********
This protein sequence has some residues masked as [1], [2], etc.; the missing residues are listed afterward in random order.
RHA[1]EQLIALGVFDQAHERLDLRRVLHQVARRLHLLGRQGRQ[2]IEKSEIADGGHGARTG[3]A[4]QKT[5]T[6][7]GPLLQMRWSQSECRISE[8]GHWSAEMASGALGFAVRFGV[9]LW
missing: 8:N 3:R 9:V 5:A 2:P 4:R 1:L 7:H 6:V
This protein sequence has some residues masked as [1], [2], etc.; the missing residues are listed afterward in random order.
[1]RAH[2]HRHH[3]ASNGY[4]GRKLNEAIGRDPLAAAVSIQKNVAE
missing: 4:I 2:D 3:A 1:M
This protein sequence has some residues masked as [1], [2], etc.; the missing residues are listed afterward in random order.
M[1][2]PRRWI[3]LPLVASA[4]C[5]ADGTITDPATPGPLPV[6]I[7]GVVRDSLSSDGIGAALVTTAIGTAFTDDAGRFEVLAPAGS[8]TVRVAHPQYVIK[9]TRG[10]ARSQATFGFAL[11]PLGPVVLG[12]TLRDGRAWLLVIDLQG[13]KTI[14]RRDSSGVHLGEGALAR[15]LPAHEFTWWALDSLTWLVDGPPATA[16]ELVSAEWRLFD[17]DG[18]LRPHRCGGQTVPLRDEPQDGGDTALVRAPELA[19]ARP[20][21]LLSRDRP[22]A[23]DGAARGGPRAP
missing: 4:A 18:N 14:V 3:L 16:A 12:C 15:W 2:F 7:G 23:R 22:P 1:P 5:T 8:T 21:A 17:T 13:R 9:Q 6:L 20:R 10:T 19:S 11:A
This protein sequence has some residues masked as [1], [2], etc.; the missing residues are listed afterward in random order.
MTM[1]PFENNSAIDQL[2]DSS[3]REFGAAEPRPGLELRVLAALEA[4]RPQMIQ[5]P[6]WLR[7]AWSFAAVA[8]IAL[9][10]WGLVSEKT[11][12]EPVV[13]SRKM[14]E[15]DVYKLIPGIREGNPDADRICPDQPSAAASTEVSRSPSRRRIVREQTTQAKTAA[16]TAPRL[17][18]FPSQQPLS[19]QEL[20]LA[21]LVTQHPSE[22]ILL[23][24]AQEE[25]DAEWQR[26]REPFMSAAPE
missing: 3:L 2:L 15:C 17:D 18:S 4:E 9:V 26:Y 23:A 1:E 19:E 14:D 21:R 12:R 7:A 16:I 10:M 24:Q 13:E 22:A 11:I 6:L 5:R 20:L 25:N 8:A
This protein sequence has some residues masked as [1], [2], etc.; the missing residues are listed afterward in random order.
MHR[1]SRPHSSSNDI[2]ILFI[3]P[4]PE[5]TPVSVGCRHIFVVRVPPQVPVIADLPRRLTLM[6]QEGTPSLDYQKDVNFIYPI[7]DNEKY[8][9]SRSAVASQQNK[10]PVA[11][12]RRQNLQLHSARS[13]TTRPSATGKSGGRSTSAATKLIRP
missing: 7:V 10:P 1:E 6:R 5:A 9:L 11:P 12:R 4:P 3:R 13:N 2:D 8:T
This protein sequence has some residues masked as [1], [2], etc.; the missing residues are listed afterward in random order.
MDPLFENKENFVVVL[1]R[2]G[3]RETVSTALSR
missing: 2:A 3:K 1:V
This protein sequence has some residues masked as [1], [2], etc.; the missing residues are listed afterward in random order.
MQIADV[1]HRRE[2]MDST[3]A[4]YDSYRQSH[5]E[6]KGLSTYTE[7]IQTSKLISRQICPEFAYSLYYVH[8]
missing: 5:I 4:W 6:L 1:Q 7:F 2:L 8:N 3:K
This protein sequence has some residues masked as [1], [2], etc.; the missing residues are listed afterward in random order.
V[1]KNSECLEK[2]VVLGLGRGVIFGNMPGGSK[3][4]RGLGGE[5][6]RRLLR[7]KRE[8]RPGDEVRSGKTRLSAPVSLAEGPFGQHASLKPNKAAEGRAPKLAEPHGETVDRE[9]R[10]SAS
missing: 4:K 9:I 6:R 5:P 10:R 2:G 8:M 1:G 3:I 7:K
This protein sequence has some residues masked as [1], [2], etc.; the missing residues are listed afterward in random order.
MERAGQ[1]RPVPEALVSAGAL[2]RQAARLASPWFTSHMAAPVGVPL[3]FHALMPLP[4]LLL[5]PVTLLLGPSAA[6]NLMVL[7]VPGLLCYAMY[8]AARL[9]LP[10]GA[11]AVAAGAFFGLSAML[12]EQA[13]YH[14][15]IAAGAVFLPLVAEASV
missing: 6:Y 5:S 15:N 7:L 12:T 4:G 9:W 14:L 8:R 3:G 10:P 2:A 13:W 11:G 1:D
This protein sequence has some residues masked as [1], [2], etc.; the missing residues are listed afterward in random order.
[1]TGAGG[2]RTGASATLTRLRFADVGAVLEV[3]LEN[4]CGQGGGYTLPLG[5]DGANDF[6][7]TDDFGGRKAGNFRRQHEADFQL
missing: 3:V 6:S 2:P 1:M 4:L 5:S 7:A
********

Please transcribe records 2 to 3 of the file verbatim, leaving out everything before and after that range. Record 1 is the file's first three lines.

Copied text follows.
This protein sequence has some residues masked as [1], [2], etc.; the missing residues are listed afterward in random order.
[1]RAH[2]HRHH[3]ASNGY[4]GRKLNEAIGRDPLAAAVSIQKNVAE
missing: 4:I 2:D 3:A 1:M
This protein sequence has some residues masked as [1], [2], etc.; the missing residues are listed afterward in random order.
M[1][2]PRRWI[3]LPLVASA[4]C[5]ADGTITDPATPGPLPV[6]I[7]GVVRDSLSSDGIGAALVTTAIGTAFTDDAGRFEVLAPAGS[8]TVRVAHPQYVIK[9]TRG[10]ARSQATFGFAL[11]PLGPVVLG[12]TLRDGRAWLLVIDLQG[13]KTI[14]RRDSSGVHLGEGALAR[15]LPAHEFTWWALDSLTWLVDGPPATA[16]ELVSAEWRLFD[17]DG[18]LRPHRCGGQTVPLRDEPQDGGDTALVRAPELA[19]ARP[20][21]LLSRDRP[22]A[23]DGAARGGPRAP
missing: 4:A 18:N 14:V 3:L 16:A 12:C 15:W 2:F 7:G 23:R 22:P 1:P 5:T 8:T 21:A 17:T 13:R 9:Q 6:L 20:R 10:T 19:S 11:A